1. I learned that I have a natural tendency to see everything in black and white.  There is very little gray in my life.  And when things are either black or white, naturally, one is right, and one is wrong.  In reflecting on why I think this way, I was again taken back to my childhood where I grew up in a religious lifestyle where there was judgement towards those who didn’t worship the same or live by the same teachings.  I’m not here to say religion is bad.  What is bad is the judgement that can come from the teachings and a belief that living in one religious belief is right and anything else is wrong.  This right and wrong played true in many things throughout my young life.  Straight A’s were “right” and anything but that was “wrong”.  Drinking alcohol outside the home before you were 21 was “wrong” and anyone doing that was also “wrong”.  I’m sure you can get the point.  The problem with this as I aged was that I continued to see things in the same way.  When I left the religion I grew up with, I felt guilty for years because I was doing the “wrong” thing.  I have since learned a different way to remain spiritual that better fulfills my personal needs.  Recently I started seeing the situation around vaccinations as “right” and “wrong” and this brought along worry, fear, anger, and guilt.  I realize I’m getting into very gray territory here which is the point.  It is ok for life to be gray.  Only by identifying I’m thinking about a topic using my childhood beliefs of black and white, can I truly separate my feelings from the lies in my head.  I’m not here to discuss vaccination.  I am here to try to open minds to understanding of both sides of any emotionally charged topic, accept varying opinions and the choices people make.  Judgement only harms the judger.  I’ll admit, I’m still working on this change in thought process, and it is not easy because I’ve been practicing black and white for 40+ years.  I will keep working on it because doing so brings me more peace in my life. 
  2. Another major “ah-ha” for me revealed through coaching is how politically correct I am.  Again, I was drawn back to my childhood for the source of this.  I was raised to be well-behaved, be respectful to everyone (even if I didn’t agree), and to be quiet rather than loud (this goes back to church again).  I want to clarify at this point that me being this way is not my parent’s or religion’s fault.  These idiosyncrasies were created completely by me taking teachings to the furthest degree and holding onto them as gospel (ha, see what I did there)!  I have told myself for years that I need to lay low – absolutely no discussion of politics, money, or religion at work.  I was resistant to enter any conversation at work or even with friends and family that could be controversial.  I was afraid that in saying something I would offend at least 50% of the people around me and I didn’t want to create negative feelings towards me in concern I would be shunned or disinvited.  This behavior played into everything I did.  I wouldn’t send friend requests to co-workers on Facebook out of fear that I might post something to offend them.    I would not participate in conversations that fell into political areas.  I was afraid to use a swear word at work.  I didn’t get close to people at work because of these practices.  Again, I have been working to change this over time, dipping my toe in having conversations that could be controversial and reaching out to others to make connections rather than guarding myself.  I will not say I’m cured but I can say that I see the benefits already so I will continue to open myself up.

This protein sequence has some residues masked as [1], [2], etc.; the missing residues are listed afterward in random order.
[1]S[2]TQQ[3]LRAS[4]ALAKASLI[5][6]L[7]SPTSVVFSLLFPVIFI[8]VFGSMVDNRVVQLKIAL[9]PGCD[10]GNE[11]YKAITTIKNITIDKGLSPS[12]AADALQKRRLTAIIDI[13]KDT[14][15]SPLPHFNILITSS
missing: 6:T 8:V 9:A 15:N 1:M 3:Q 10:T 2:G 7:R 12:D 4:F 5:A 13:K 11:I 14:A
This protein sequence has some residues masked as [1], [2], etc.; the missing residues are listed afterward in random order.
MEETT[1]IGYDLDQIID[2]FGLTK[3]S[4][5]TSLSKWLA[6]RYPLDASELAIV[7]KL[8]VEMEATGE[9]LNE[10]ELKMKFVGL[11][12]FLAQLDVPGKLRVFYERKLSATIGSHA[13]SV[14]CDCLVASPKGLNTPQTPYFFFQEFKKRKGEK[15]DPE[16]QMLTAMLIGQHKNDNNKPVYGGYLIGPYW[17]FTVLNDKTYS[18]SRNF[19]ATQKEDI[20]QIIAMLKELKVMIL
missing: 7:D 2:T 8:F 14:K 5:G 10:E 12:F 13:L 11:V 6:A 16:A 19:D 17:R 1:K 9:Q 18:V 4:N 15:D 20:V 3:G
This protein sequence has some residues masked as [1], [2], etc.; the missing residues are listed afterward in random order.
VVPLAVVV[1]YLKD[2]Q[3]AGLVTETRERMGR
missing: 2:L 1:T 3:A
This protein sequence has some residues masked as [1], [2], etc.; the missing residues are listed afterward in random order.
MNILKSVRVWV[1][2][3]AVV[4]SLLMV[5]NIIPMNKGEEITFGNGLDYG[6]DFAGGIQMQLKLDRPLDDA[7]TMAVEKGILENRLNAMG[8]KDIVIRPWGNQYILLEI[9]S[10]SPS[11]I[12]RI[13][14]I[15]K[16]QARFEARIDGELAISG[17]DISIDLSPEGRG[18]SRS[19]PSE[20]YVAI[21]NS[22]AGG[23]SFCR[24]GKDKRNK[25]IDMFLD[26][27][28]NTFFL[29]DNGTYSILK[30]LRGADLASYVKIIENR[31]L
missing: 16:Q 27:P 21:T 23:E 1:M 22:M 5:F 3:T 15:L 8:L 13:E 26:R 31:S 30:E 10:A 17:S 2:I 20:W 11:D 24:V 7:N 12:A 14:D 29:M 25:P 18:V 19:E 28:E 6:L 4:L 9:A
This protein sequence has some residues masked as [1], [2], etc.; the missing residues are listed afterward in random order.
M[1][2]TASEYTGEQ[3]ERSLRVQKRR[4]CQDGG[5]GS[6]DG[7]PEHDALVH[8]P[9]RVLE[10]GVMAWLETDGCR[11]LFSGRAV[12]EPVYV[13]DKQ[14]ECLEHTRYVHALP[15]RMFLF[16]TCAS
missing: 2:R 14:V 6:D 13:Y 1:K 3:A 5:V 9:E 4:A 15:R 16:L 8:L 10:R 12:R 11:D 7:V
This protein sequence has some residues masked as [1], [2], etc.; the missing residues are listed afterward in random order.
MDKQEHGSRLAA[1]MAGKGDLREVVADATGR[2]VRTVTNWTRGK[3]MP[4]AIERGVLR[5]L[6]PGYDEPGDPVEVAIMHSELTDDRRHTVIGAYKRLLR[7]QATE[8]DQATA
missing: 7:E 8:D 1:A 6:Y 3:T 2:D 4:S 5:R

If you ever get the chance to spend time with a career coach, say yes.  Some employers will even support the cost if you present it as part of your development plan.  The worst they can do is say no.  I have found my experiences to be worthwhile and to reveal deep held beliefs that have held me back.  Working on and getting past these beliefs can be enlightening and bring joy to your life and career not imagined while holding onto them.  If you are seeking out a career coach, I have a couple I can highly recommend and there are lots out there covering many different areas of expertise.  Reach out to me if I can help.